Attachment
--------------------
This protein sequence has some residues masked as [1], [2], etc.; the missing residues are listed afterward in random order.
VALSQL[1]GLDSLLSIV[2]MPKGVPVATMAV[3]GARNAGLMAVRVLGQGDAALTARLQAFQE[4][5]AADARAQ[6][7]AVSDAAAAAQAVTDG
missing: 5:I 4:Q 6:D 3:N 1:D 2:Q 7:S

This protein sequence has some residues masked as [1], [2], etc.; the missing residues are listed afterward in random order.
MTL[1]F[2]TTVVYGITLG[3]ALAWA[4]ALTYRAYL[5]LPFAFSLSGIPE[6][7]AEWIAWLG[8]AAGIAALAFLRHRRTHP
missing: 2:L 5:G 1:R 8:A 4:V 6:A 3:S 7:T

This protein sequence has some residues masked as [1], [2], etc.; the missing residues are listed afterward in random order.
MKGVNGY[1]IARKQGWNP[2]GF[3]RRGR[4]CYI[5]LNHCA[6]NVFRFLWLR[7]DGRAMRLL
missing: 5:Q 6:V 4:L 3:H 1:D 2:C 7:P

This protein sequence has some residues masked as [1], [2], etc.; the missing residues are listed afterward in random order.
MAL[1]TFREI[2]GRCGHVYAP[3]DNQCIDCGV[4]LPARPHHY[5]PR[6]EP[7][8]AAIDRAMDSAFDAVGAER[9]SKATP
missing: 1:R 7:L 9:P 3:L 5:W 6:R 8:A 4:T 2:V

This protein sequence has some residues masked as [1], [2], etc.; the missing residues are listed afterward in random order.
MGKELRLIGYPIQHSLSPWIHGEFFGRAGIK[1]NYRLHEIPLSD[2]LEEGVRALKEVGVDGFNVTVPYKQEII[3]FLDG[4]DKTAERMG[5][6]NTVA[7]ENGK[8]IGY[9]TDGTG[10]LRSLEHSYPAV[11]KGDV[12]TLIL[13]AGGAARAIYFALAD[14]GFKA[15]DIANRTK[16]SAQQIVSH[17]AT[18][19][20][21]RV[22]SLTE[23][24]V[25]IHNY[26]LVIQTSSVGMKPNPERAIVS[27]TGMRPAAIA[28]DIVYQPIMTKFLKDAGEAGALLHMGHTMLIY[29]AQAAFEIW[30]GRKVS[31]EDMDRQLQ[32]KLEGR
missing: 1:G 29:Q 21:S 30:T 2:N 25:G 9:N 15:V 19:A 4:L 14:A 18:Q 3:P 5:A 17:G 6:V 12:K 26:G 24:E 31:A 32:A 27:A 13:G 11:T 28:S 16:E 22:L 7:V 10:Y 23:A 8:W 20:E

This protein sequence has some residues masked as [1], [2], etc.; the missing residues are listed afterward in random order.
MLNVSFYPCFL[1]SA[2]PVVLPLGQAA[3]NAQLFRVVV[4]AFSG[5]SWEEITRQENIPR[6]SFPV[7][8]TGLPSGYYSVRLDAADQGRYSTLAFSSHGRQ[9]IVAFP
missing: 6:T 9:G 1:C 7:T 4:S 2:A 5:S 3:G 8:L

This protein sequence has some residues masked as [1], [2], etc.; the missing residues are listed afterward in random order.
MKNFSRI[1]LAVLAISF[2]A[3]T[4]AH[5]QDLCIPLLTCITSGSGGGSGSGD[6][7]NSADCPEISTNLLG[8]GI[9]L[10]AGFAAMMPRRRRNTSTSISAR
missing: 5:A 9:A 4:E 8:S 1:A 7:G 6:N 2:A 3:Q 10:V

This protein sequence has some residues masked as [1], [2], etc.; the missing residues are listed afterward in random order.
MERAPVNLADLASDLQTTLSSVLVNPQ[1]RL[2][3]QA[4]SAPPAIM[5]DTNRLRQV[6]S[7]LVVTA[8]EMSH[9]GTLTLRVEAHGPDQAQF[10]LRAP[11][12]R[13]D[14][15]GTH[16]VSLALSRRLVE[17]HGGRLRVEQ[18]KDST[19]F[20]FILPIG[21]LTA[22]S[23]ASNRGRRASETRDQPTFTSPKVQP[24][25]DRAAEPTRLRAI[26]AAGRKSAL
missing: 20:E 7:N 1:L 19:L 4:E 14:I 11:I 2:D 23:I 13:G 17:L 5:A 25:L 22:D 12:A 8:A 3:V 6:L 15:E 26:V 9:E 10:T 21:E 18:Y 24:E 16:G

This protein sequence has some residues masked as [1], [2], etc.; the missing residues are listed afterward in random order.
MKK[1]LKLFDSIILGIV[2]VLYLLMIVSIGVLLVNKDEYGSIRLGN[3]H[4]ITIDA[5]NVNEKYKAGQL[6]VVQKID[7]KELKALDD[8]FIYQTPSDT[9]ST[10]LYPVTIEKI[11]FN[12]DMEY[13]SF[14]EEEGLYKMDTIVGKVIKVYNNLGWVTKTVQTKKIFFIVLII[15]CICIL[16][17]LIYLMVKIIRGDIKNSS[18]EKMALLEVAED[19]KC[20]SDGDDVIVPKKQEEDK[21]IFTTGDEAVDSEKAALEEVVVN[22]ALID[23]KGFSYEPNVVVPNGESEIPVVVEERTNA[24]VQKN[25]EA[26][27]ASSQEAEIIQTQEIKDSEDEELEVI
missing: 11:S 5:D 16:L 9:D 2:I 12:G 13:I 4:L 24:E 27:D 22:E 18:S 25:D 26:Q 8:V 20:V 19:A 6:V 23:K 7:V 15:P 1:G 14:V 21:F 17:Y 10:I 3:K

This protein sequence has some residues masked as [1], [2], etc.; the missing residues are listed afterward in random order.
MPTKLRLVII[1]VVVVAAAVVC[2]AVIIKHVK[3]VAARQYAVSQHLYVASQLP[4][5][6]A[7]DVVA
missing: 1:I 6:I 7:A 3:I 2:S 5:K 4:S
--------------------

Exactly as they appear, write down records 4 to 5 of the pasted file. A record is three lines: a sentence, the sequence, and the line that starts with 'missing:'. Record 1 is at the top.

This protein sequence has some residues masked as [1], [2], etc.; the missing residues are listed afterward in random order.
MAL[1]TFREI[2]GRCGHVYAP[3]DNQCIDCGV[4]LPARPHHY[5]PR[6]EP[7][8]AAIDRAMDSAFDAVGAER[9]SKATP
missing: 1:R 7:L 9:P 3:L 5:W 6:R 8:A 4:T 2:V

This protein sequence has some residues masked as [1], [2], etc.; the missing residues are listed afterward in random order.
MGKELRLIGYPIQHSLSPWIHGEFFGRAGIK[1]NYRLHEIPLSD[2]LEEGVRALKEVGVDGFNVTVPYKQEII[3]FLDG[4]DKTAERMG[5][6]NTVA[7]ENGK[8]IGY[9]TDGTG[10]LRSLEHSYPAV[11]KGDV[12]TLIL[13]AGGAARAIYFALAD[14]GFKA[15]DIANRTK[16]SAQQIVSH[17]AT[18][19][20][21]RV[22]SLTE[23][24]V[25]IHNY[26]LVIQTSSVGMKPNPERAIVS[27]TGMRPAAIA[28]DIVYQPIMTKFLKDAGEAGALLHMGHTMLIY[29]AQAAFEIW[30]GRKVS[31]EDMDRQLQ[32]KLEGR
missing: 1:G 29:Q 21:S 30:T 2:N 25:G 9:N 15:V 19:A 4:L 14:A 18:Q 3:P 5:A 17:G 6:V 12:K 26:G 24:E 31:A 32:A 27:A 13:G 11:T 28:S 16:E 22:L 7:V 10:Y 23:A 8:W 20:E